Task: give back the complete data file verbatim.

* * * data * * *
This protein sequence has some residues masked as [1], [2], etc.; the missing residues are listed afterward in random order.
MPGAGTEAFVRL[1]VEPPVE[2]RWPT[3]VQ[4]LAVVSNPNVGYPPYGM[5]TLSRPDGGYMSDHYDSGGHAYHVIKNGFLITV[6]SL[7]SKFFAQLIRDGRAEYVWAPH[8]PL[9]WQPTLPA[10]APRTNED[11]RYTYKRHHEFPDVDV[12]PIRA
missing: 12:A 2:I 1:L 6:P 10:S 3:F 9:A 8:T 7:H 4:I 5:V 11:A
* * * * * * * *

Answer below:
This protein sequence has some residues masked as [1], [2], etc.; the missing residues are listed afterward in random order.
MPGAGTEAFVRL[1]VEPPVE[2]RWPT[3]VQ[4]LAVVSNPNVGYPPYGM[5]TLSRPDGGYMSDHYDSGGHAYHVIKNGFLITV[6]SL[7]SKFFAQLIRDGRAEYVWAPH[8]PL[9]WQPTLPA[10]APRTNED[11]RYTYKRHHEFPDVDV[12]PIRA
missing: 12:A 2:I 1:L 6:P 10:S 3:F 9:A 8:T 7:H 4:I 5:V 11:A